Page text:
Uniondale, NY – The New York Islanders have had their backs to the wall seemingly since the end of February. Each and every game since the Mar. 3 shootout win over the Ottawa Senators has felt like a playoff game, and the Isles – for the most part – have responded in the way their fans hoped they would.
To say that these Islanders have faced high-pressure situations this season would be an understatement.
As has been heard over the loudspeakers at Nassau Veterans Memorial Coliseum and throughout the Long Island Twitterverse over the past two months, “We started from the bottom, now we’re here.”
Tonight’s Game 6 against the Pittsburgh Penguins is yet another test of will for the young Isles, but there’s no reason to think they won’t prove their mettle once again.
The NHL’s talking heads started the season by projecting the Islanders to finish at the bottom of the Eastern Conference; they slowly backpedaled as the Isles reeled off an 11-1-2 stretch from Mar. 24 through Apr. 24; today, those so-called “experts” are eating crow, having been forced to accept that this team is capable of beating the almighty Penguins.
Man, THIS is awkward…
Who doesn’t love to say, “I told you so?” With another Islanders win, Isles Nation gets another chance to say it to the analysts.
The Penguins lead the Islanders 3-2 in their best-of-seven Eastern Conference Quarterfinal series, after winning Game 5 at CONSOL Energy Center in decisive fashion. But now the Isles return home to play in front of the most rabid fans in the league.
Let’s hope the Coliseum can withstand the sound storm that is an Islanders fan base during the playoffs. The ‘Old Barn’ will literally be rocking when the Isles take the ice tonight for the national television broadcast of Game 6.
There will likely be a few lineup changes for the Isles in advance of the game: if second-line center Frans Nielsen is unable to go – he’s been battling a lower body injury since Thursday – there’s speculation that rookie centerman Brock Nelson will get the start between wingers Matt Moulson and Kyle Okposo.
Despite Ryan Strome’s undeniable skill, head coach Jack Capuano will probably go with Nelson’s size up front tonight. (Don’t worry, Isles fans: Strome will be the team’s second-line center for years to come, starting this October.)
The defense will also see a change tonight, as Matt Carkner, who sat out Game 5, could replace Thomas Hickey.
Regardless of the lineup changes, the key to beating the Pens will be the Islanders’ ability to win the loose pucks and physical battles. This Isles team is at its best – especially against a highly skilled team like the Penguins, whose players tend to get frustrated easily – when it’s cycling below the goal line and grinding out tough shifts.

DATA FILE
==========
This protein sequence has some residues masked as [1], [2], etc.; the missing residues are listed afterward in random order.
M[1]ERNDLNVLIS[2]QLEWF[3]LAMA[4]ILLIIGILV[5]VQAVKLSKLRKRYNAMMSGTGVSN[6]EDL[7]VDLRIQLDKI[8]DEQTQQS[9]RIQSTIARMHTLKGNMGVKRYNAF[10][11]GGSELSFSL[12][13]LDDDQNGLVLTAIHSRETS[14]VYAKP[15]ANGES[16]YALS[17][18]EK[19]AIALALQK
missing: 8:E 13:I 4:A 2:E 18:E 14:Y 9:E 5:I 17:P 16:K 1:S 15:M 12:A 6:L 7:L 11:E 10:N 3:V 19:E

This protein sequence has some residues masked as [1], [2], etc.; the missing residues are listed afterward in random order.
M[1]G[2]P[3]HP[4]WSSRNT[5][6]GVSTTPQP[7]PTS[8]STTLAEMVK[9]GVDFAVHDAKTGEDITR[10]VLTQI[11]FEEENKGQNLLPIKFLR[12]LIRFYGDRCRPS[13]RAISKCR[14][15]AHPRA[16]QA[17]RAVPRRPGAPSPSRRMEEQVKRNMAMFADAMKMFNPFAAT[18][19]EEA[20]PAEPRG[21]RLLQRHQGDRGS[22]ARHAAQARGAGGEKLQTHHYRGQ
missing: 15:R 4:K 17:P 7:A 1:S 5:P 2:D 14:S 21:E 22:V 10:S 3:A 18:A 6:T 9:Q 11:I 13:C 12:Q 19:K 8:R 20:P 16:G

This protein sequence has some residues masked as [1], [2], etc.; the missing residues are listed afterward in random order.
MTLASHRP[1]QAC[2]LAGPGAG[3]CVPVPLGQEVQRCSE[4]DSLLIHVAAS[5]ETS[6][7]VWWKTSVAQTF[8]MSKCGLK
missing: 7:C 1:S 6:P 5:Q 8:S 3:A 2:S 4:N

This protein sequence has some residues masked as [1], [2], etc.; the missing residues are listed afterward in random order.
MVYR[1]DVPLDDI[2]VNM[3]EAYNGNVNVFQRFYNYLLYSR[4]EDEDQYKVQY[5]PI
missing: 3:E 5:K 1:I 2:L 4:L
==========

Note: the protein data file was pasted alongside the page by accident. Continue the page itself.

Another important aspect of the game tonight will be getting pucks to the net; Pittsburgh goalie Tomas Vokoun wasn’t tested enough in Game 5, which was his first playoff action since 2006. If the Islanders want to win, they’ll need to outshoot the Pens and get second-chance opportunities.
Vokoun isn’t a world-beater, despite his stellar numbers against the Isles this season. His rebound control wasn’t strong last game; look for that to continue tonight as the Isles feed off the crowd’s energy and possibly bang home a few stray pucks around the Pittsburgh crease.
If anything, the pressure is on the Pens tonight. The Isles have essentially been playing postseason hockey for the past two months just to get to this point. By forcing the issue in the offensive zone, New York may be able to force defensive mistakes on the part of Pittsburgh.
Scrappy, blue-collar hockey; nothing wrong with that. If the Islanders play with a chip on their shoulder, like we all know they’re capable of doing, Game 6 will be a dogfight; and I’d say that style favors the Isles.
A win tonight by New York would force a Game 7, where anything can happen. And there’s already a good historical precedent – if you’re an Isles fan – with regards to the Islanders and Penguins in those loser-goes-home playoff games.
(And because I can’t resist: to any Pittsburgh Penguins fans out there who are hate-reading this piece, the 1975 and 1993 New York Islanders teams called; they say what’s up.)
All kidding aside, the Coliseum plays host to what is sure to be the loudest game of the season for the Isles. To date, it’ll also be their most important game.
Isles fans, let’s make sure they can hear us.
12 Bailey – 91 Tavares – 24 Boyes
26 Moulson – 29 Nelson – 21 Okposo
40 Grabner – 10 Aucoin – 13 McDonald
6 Joensuu – 53 Cizikas – 17 Martin
3 Hamonic – 4 Martinek
37 Strait – 11 Visnovsky
2 Streit – 7 Carkner
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